“I am concerned for the security of our great Nation; not so much because of any treat from without, but because of the insidious forces working from within.”
― Douglas MacArthur
The history of South Sudan is complex and intriguing. The problems that plagued the region at the time were a result of internal disputes between the British Southern Policy and the Arab elites of Sudan. The British Southern Policy applied the ” Divide and Rule ” tactic in Southern Sudan. The Southern Sudan region became a closed district to the outside world and the Southern Sudanese were encouraged to practice their native languages and customs while British customs and religions were imposed upon them. Within these closed district, only missionaries and British officials had access to the natives. The natives were tightly guarded from the Arabization of Northern Sudan. The British had much disgust for the Islamic faith and practices; usually, wherever the British conquered, Christianity and European way of life was left behind. In the end, the British and the Arab of Sudan struggled for power to control the African Sudanese.
” The group of native people in the southern part of the Nile were treated by all foreigners – Turks, Arabs, and the European alike – with scorn. ” (chapter one, Introduction: The Hellenized African-ness, The African Person in Sudan, page 1, South Sudan Ideologically)
The Arab Sudanese are Africans who desperately attempt to identify themselves to the Arabian people and Empire. They reject their African origins and have tried everything to erase their African identity. They see themselves as inferior to the British and Arab peoples and Empires.The Arab Sudanese is a black man who hates himself. They have for long now fought their inferiority complex by demonizing Nilotes.
The Nilotes of Sudan occupied the Southern region of Sudan at the time of the colonies.
” The creation of the problem rests solely with the British perception of the African person in Sudan. ” (Chapter One, page 34, Southern Policy, South Sudan Ideologically)
The British saw the African as racially, culturally, and intellectually inferior to them and the policy they imposed in Southern Sudan validated these racist attitudes. The British dealt with the African Sudanese without empathy or interest. The British saw work as the only purpose of the African person! Though Arab Sudanese are of African and middle-eastern Arab descent ashamed to be African, they were embarrassed of the perception the British had about the Southern Sudanese natives. So they glorified and worshiped their Arab roots and discarded their African roots. Hence, to the British, they also felt inferior.
” The Southern Policy was a colonial policy designed to exclude the Arabs from the administration, trade, and settlement in the southern part of the country.” (Why A Separate Policy For The South ? page 166, British Occupation Of The Early Twentieth Century: The Civil Disturbances Of 1955)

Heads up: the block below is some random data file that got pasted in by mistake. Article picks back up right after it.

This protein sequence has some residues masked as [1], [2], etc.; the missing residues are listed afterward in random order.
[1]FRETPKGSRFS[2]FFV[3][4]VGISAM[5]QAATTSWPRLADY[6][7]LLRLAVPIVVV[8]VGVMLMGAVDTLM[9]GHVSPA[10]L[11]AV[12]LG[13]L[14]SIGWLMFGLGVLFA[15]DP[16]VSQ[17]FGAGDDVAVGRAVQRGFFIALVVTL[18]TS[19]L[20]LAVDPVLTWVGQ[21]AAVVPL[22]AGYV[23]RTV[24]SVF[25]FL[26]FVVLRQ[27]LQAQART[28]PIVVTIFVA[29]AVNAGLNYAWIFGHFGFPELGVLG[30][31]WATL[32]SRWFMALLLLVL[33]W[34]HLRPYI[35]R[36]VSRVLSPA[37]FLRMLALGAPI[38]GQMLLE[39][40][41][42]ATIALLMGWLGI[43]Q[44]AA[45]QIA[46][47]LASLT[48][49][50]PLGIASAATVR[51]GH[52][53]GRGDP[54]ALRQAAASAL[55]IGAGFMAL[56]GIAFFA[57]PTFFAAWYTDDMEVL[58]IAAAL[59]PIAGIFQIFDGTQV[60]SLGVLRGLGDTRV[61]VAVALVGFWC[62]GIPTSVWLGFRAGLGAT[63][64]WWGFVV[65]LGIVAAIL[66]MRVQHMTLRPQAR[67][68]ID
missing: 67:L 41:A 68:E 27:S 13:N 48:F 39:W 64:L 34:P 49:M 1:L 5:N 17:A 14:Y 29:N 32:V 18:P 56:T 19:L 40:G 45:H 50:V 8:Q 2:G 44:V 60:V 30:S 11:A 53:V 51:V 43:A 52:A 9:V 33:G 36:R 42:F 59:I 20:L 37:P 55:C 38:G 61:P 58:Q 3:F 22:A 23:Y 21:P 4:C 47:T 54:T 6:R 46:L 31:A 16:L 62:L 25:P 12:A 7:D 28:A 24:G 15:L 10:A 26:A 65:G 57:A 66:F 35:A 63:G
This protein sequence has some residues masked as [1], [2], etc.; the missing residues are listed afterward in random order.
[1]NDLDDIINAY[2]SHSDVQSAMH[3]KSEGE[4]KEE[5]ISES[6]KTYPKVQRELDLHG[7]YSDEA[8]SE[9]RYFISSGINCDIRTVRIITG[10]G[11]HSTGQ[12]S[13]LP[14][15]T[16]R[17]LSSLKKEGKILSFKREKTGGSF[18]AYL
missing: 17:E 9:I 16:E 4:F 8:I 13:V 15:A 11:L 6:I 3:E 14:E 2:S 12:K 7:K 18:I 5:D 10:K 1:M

The British made sure the Arab Sudanese had no contact with the Southern Sudanese. The Arab Sudanese wanted to racially, religiously, politically and culturally influence the Southern region of Sudan and establish a whole united Sudan without British influence and governance. There were many opportunities in the South in terms of commercial trade and labor but the British couldn’t tolerate the Arabization of the Southern region of Sudan. The closed district of the Southern Policy benefited the British empire as it sheltered the Southern Sudanese natives with access reserved to the British.
” Salim’s conquest of the land beyond Khartoum opened the south to hostile intrusion, which placed this territory as the “mine” of slaves and ivory from 1840s to 1900. Explorer Samuel Baker estimated at least 50,000 slaves were captured annually from the southern part of the country during his time in the 1860s. ”(British Official Reports 1960, 4)
The Southern Sudanese people at the time were used as slaves. Hard working and strong slaves were needed and the African Sudanese fit the description. The Southern Sudanese people were perceived as inherently slaves by the Arab Sudanese and the British.
” The policy of the Government in the southern Sudan is to build up a series of self contained racial or tribal units with structures and organization based, to whatever extent the requirements of equity and good government permit, upon indigenous customs, traditional usage and beliefs. ” (Beshir, 1968, p. 115; and Henderson, 1965, p. 165)
“You can’t hate the roots of a tree and not hate the tree.”― Malcolm X
Article by Nyabuoy Gatbel Deng
Nyabuoy Gatbel Deng is a South Sudanese model, writer, poet and entrepreneur. She was born in a refugee camp in Ethiopia and her experiences both in the west and in Ethiopia influences her writings. She describes her work as “heavily influenced by her Afrocentric nature”. Nyabuoy also runs “the truth about South Sudan” column for TAP MAGAZINE
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